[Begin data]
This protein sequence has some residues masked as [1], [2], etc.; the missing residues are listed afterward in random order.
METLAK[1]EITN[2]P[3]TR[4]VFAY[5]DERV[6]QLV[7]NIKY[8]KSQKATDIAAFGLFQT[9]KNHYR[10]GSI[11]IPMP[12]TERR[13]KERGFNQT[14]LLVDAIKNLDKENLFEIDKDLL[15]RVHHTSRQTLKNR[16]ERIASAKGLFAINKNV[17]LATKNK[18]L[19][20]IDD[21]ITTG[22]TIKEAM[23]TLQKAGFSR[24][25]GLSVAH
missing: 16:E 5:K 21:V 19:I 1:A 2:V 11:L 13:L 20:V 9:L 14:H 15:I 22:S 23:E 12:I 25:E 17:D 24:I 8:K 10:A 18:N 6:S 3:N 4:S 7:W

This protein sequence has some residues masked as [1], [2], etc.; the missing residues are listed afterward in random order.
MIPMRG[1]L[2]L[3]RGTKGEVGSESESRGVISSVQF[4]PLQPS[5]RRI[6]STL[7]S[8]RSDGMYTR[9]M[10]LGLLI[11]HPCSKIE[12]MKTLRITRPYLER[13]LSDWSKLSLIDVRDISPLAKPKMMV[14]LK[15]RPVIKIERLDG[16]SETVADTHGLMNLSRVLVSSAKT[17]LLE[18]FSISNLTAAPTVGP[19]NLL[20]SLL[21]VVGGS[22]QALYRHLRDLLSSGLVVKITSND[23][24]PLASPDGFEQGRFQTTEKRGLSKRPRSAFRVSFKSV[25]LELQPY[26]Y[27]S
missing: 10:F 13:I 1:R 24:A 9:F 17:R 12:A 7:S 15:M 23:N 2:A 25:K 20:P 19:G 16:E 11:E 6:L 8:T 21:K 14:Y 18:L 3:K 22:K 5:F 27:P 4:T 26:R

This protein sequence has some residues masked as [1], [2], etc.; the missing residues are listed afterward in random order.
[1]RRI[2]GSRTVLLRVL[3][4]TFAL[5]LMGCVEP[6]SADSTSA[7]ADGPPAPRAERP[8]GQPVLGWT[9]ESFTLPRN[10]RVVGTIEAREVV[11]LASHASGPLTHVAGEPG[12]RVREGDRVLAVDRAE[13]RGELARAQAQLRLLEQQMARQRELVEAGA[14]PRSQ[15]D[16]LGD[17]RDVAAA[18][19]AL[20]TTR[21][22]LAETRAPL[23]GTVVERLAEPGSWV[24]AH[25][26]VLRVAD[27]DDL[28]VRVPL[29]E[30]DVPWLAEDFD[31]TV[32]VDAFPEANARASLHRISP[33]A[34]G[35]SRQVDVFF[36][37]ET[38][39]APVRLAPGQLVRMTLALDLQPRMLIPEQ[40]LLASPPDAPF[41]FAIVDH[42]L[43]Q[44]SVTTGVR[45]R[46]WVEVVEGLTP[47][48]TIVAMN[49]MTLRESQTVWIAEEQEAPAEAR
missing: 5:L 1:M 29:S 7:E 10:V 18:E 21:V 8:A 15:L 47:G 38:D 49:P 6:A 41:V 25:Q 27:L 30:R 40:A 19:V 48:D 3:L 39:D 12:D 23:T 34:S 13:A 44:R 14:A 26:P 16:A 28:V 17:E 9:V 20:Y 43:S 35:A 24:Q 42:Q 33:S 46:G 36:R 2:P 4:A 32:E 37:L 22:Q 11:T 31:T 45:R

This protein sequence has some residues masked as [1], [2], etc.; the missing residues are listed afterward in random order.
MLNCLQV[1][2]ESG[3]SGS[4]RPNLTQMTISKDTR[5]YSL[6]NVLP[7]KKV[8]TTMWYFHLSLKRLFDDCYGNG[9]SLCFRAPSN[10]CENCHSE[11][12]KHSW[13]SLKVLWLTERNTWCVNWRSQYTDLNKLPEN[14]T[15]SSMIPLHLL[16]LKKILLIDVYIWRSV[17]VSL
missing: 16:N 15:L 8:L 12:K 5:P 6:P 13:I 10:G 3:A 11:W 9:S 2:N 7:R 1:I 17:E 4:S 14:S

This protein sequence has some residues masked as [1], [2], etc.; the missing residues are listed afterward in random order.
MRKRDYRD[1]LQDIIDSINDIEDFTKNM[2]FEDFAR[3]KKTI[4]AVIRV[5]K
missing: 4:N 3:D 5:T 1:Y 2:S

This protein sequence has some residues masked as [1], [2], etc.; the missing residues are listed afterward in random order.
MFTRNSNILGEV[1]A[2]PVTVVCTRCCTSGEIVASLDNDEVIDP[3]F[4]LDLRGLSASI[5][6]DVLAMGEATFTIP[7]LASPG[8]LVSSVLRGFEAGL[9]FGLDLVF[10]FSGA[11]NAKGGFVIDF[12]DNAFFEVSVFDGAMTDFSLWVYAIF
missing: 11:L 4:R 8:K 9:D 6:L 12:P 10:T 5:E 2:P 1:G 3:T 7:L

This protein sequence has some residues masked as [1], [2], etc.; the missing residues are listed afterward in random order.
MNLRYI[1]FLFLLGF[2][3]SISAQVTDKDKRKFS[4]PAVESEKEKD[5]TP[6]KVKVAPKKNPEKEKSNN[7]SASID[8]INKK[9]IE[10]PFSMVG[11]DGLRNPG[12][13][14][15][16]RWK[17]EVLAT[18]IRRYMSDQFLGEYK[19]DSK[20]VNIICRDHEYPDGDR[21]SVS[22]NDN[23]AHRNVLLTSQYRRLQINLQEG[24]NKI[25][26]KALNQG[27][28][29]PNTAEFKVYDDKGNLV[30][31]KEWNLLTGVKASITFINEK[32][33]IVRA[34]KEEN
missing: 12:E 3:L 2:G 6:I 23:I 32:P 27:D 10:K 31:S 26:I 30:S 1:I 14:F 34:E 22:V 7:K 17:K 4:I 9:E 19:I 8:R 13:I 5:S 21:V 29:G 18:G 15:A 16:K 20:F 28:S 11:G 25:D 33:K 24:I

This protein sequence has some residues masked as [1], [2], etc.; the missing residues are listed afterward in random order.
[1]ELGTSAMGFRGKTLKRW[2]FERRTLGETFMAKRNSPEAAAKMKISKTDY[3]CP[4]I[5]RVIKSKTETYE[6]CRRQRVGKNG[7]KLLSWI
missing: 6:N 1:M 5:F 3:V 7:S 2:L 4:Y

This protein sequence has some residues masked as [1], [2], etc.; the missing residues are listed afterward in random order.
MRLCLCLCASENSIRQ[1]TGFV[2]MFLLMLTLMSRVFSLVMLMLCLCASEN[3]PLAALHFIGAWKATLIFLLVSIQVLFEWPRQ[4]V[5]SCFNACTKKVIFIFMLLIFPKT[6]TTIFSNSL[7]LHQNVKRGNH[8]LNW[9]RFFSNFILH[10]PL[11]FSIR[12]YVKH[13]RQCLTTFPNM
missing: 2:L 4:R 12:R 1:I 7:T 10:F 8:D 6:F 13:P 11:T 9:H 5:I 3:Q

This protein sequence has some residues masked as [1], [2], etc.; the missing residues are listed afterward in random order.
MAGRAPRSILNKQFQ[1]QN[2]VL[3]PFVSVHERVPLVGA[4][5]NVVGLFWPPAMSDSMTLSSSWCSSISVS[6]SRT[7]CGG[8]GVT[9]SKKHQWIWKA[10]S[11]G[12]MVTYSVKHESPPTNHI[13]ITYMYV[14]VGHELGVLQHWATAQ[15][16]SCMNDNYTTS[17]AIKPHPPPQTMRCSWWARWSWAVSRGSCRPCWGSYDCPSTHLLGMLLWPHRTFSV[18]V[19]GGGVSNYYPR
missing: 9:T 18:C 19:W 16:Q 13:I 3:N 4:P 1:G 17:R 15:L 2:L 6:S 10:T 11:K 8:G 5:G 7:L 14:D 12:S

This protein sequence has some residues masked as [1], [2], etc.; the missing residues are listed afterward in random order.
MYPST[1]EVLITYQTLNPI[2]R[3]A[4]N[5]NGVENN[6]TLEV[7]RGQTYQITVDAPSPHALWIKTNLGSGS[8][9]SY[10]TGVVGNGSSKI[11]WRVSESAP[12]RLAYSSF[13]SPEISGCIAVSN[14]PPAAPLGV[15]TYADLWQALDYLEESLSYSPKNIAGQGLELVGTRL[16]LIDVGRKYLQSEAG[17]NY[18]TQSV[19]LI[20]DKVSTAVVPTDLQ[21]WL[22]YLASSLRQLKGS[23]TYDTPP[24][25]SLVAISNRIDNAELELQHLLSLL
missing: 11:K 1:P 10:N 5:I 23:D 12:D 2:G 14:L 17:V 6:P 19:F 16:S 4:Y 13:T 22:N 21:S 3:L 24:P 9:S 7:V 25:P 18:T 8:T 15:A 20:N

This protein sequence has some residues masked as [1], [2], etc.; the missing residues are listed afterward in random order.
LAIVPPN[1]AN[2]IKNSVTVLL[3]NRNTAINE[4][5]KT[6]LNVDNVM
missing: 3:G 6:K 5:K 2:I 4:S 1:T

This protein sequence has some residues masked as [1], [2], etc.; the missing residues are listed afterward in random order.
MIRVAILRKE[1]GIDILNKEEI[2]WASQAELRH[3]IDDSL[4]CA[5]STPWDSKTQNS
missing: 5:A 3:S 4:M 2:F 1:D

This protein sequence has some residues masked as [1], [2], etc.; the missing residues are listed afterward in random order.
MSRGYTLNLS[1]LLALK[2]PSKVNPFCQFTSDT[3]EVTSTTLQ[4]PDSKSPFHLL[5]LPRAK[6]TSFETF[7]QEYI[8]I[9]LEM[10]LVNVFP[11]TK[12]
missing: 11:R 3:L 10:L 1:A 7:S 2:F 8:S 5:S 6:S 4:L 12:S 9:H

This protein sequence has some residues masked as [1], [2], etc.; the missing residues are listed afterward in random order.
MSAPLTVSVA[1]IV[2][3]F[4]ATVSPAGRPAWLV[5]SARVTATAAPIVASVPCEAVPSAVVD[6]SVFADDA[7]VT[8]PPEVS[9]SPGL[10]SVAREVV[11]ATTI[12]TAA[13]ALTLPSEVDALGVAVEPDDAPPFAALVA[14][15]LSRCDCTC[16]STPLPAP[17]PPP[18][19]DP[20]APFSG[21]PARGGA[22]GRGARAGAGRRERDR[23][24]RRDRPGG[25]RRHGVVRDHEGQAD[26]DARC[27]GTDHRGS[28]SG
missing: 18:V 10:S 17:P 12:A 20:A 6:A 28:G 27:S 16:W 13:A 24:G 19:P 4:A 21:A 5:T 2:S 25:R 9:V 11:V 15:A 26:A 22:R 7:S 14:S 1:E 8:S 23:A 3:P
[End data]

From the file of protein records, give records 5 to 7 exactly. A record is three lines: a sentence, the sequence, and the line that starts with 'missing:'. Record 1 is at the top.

This protein sequence has some residues masked as [1], [2], etc.; the missing residues are listed afterward in random order.
MRKRDYRD[1]LQDIIDSINDIEDFTKNM[2]FEDFAR[3]KKTI[4]AVIRV[5]K
missing: 4:N 3:D 5:T 1:Y 2:S

This protein sequence has some residues masked as [1], [2], etc.; the missing residues are listed afterward in random order.
MFTRNSNILGEV[1]A[2]PVTVVCTRCCTSGEIVASLDNDEVIDP[3]F[4]LDLRGLSASI[5][6]DVLAMGEATFTIP[7]LASPG[8]LVSSVLRGFEAGL[9]FGLDLVF[10]FSGA[11]NAKGGFVIDF[12]DNAFFEVSVFDGAMTDFSLWVYAIF
missing: 11:L 4:R 8:K 9:D 6:L 12:P 10:T 5:E 2:P 1:G 3:T 7:L

This protein sequence has some residues masked as [1], [2], etc.; the missing residues are listed afterward in random order.
MNLRYI[1]FLFLLGF[2][3]SISAQVTDKDKRKFS[4]PAVESEKEKD[5]TP[6]KVKVAPKKNPEKEKSNN[7]SASID[8]INKK[9]IE[10]PFSMVG[11]DGLRNPG[12][13][14][15][16]RWK[17]EVLAT[18]IRRYMSDQFLGEYK[19]DSK[20]VNIICRDHEYPDGDR[21]SVS[22]NDN[23]AHRNVLLTSQYRRLQINLQEG[24]NKI[25][26]KALNQG[27][28][29]PNTAEFKVYDDKGNLV[30][31]KEWNLLTGVKASITFINEK[32][33]IVRA[34]KEEN
missing: 12:E 3:L 2:G 6:I 23:I 32:P 27:D 10:K 31:S 26:I 30:S 1:I 14:F 34:E 22:V 7:K 17:K 4:I 9:E 19:I 8:R 13:I 5:S 21:V 29:G 18:G 15:A 16:K 20:F 28:S 11:G 25:D 33:K 24:I